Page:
General Question

cadetjoecool's avatar

Why do we value minerals like silver and gold?

Asked by cadetjoecool (215 points ) April 28th, 2012 from iPhone

This probably sounds dumb, but here it is anyway.

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12 Answers

wundayatta's avatar

Pretty. Rare (relatively). Useful.

TexasDude's avatar

Both have industrial and ornamental uses. The latter are obvious, but silver and gold are used in computer parts and machinery. Coupled with the expense of extracting them, this makes these metals valuable.

Trillian's avatar

Shiny. I want to put it in my nest!

El_Cadejo's avatar

Ohhhhhhhh shinnnny

Jeruba's avatar

Gold is beautiful and does not rust or tarnish, and it can be shaped into gorgeous ornamental forms.

Silver has similar properties, although it does tarnish.

Rarity and desirability affect their value. Value is, after all, not inherent but a quality assigned to them by people.

SavoirFaire's avatar

It just seems to be habit at this point. Money has to be difficult to duplicate or else it loses its usefulness. As such, using rare materials engraved with complicated designs made perfect sense for a long time. Gold and silver thus became associated with wealth, and so jewelry made of them became popular as a form of conspicuous consumption. Nowadays, however, we use special papers and inks (again, with hard to replicate designs). These are of just as much value as gold and silver in terms of their usefulness for legal tender, but they can’t really be worn. Thus the metals have retained their historical preciousness. Industrial uses can’t really justify current prices, so it seems that gold and silver remain valuable for no other reason than because we continue to value them. It’s a bit silly when you look at this way.

YARNLADY's avatar

Beautiful, but rare, therefore valuable.

laureth's avatar

It’s sort of like a self-fulfilling prophecy. Other people want bits of them, so if you have some, they are valuable because they’re in demand. Because they’re in demand and therefore valuable, other people want bits of them. Likewise, if nobody wanted precious metals anymore, you wouldn’t be able to trade them, because no one would want them, because no one else wanted them. ;)

filmfann's avatar

Look at the periodic table, and you will find Gold and Silver near the center. What that means is that they are not magnetic, and don’t rust.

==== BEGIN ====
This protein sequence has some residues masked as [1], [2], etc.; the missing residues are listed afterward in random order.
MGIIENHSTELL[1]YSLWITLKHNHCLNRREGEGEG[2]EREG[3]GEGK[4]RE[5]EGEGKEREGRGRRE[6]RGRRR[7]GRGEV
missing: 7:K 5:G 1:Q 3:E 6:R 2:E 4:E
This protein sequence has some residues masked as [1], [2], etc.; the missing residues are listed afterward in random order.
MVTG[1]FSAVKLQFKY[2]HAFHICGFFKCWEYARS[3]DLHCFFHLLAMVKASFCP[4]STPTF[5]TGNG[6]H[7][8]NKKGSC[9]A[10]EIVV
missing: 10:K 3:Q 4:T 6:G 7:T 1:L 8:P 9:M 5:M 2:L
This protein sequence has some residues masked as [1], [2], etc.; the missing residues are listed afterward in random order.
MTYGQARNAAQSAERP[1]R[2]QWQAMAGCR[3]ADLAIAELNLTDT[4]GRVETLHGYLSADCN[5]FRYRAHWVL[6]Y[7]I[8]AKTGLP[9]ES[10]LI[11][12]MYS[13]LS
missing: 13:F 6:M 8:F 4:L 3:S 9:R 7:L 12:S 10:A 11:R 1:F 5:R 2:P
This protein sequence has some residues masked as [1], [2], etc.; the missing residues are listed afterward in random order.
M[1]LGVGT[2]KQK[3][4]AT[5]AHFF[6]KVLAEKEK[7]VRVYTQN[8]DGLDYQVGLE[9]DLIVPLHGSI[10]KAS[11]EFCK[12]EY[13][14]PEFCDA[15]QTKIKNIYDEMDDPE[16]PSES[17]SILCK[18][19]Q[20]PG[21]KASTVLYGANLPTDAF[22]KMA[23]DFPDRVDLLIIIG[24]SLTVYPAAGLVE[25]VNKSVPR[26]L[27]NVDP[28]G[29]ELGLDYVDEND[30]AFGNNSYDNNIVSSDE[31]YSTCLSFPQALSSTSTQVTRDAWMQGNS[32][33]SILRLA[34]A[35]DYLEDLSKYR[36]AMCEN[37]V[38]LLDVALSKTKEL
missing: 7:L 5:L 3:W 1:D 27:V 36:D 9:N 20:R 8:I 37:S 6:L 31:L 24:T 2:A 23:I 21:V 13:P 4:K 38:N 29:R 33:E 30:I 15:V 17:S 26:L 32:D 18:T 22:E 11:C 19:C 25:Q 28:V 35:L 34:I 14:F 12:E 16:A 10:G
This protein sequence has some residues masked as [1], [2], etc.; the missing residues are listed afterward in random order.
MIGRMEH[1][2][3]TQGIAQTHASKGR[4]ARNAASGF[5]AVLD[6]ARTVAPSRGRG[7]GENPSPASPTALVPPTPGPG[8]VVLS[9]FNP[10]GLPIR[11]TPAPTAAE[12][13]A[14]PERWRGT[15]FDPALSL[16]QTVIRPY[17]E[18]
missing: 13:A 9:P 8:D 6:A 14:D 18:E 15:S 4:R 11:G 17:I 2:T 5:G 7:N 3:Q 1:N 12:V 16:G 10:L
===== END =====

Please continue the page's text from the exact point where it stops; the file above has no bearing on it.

cazzie's avatar

This is weird. We were just talking about this at Science Friday. Did you know that Aluminium was considered even MORE precious before modern day industrial methods for extraction were invented? When Napoleon was expecting the really important guests, he put away his gold plated and silver service and took out his aluminium one.

It is the rarity and longevity of the minerals that we tend to value. Our civilisations have been known by the metal they valued and left behind. The Iron Age, The Bronze Age, The Copper Culture. The procurement and use of metals and minerals define culture.

The discussion at Science Friday was about the very real plans to begin mining asteroids. Most are made up of iron and nickel, but they are sure they will find things like gold, platinum and silver as well. This led to discussions about precious metal markets and what will happen to their value and how disastrous would it really be if the market was suddenly flooded with cheap silver or nickel. The futures market would probably see in an initial boost in trading as they speculate on the success of the missions, but I’m sure it would all end up like Napoleon’s aluminium serving set.

Haleth's avatar

Silver and gold, silver and gold/ means so much more when we see/ silver and gold decorations/ on every Christmas tree. I love those old claymation Christmas specials.

tranquilsea's avatar

Perceived scarcity.

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